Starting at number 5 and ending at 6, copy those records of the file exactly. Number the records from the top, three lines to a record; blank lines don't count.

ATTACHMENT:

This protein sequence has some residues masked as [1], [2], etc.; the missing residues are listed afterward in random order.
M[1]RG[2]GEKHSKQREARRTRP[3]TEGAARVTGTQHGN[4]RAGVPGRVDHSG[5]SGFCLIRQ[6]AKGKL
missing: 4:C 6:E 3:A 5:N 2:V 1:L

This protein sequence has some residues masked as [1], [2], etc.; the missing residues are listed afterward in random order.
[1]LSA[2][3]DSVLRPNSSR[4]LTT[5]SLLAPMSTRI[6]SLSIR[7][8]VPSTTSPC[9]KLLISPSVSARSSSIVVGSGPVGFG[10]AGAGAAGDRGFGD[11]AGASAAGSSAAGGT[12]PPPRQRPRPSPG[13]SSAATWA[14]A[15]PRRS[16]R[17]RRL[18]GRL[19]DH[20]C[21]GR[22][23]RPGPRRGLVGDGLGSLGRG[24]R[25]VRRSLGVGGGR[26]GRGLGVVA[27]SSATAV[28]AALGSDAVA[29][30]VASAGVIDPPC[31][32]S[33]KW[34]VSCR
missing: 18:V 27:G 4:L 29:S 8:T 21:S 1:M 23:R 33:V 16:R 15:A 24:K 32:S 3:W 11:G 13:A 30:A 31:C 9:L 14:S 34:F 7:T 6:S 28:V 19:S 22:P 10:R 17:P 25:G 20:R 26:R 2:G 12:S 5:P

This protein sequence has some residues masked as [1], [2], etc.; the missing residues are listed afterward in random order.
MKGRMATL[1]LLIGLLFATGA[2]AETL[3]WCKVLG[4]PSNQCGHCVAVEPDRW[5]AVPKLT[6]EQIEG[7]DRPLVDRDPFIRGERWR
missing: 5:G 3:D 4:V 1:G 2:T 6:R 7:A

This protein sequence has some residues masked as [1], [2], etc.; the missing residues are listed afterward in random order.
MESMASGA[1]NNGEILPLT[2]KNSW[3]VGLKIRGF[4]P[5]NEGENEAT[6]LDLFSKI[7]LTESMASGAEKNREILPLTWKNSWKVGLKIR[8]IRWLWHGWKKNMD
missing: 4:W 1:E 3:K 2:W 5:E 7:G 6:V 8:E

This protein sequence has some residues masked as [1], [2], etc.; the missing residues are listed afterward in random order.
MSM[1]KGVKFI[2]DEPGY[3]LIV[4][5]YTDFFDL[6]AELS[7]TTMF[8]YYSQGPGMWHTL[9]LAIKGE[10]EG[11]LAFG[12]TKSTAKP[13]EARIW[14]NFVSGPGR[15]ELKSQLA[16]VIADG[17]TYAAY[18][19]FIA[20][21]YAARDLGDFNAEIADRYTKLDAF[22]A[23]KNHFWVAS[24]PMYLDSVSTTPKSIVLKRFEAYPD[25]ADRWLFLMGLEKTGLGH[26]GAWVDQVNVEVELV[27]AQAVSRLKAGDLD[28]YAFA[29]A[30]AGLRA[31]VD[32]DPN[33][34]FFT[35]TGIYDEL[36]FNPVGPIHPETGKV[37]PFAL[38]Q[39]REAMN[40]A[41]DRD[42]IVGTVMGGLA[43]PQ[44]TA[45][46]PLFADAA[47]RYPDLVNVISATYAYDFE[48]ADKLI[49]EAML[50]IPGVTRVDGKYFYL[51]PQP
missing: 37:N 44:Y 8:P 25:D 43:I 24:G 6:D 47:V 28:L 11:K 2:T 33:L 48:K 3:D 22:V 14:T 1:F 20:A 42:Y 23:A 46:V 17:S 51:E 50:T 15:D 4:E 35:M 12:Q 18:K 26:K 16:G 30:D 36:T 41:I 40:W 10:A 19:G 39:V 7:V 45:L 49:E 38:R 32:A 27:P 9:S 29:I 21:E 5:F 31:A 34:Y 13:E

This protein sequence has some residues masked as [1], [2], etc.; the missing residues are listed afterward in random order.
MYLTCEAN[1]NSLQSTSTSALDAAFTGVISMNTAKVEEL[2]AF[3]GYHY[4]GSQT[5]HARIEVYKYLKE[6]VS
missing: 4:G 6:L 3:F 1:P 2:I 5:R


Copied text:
This protein sequence has some residues masked as [1], [2], etc.; the missing residues are listed afterward in random order.
MSM[1]KGVKFI[2]DEPGY[3]LIV[4][5]YTDFFDL[6]AELS[7]TTMF[8]YYSQGPGMWHTL[9]LAIKGE[10]EG[11]LAFG[12]TKSTAKP[13]EARIW[14]NFVSGPGR[15]ELKSQLA[16]VIADG[17]TYAAY[18][19]FIA[20][21]YAARDLGDFNAEIADRYTKLDAF[22]A[23]KNHFWVAS[24]PMYLDSVSTTPKSIVLKRFEAYPD[25]ADRWLFLMGLEKTGLGH[26]GAWVDQVNVEVELV[27]AQAVSRLKAGDLD[28]YAFA[29]A[30]AGLRA[31]VD[32]DPN[33][34]FFT[35]TGIYDEL[36]FNPVGPIHPETGKV[37]PFAL[38]Q[39]REAMN[40]A[41]DRD[42]IVGTVMGGLA[43]PQ[44]TA[45][46]PLFADAA[47]RYPDLVNVISATYAYDFE[48]ADKLI[49]EAML[50]IPGVTRVDGKYFYL[51]PQP
missing: 37:N 44:Y 8:P 25:D 43:I 24:G 6:D 47:V 28:L 11:K 2:T 33:L 48:K 3:D 22:V 14:T 1:F 20:A 42:Y 23:A 46:V 17:S 51:E 50:T 15:D 4:E 35:M 12:Q 18:K 26:K 16:G 30:D 36:T 41:I 40:W 10:A 19:G 39:V 7:V 45:L 49:E 38:R 32:A 27:P 9:S 29:I 21:E 5:F 31:A 34:Y 13:E

This protein sequence has some residues masked as [1], [2], etc.; the missing residues are listed afterward in random order.
MYLTCEAN[1]NSLQSTSTSALDAAFTGVISMNTAKVEEL[2]AF[3]GYHY[4]GSQT[5]HARIEVYKYLKE[6]VS
missing: 4:G 6:L 3:F 1:P 2:I 5:R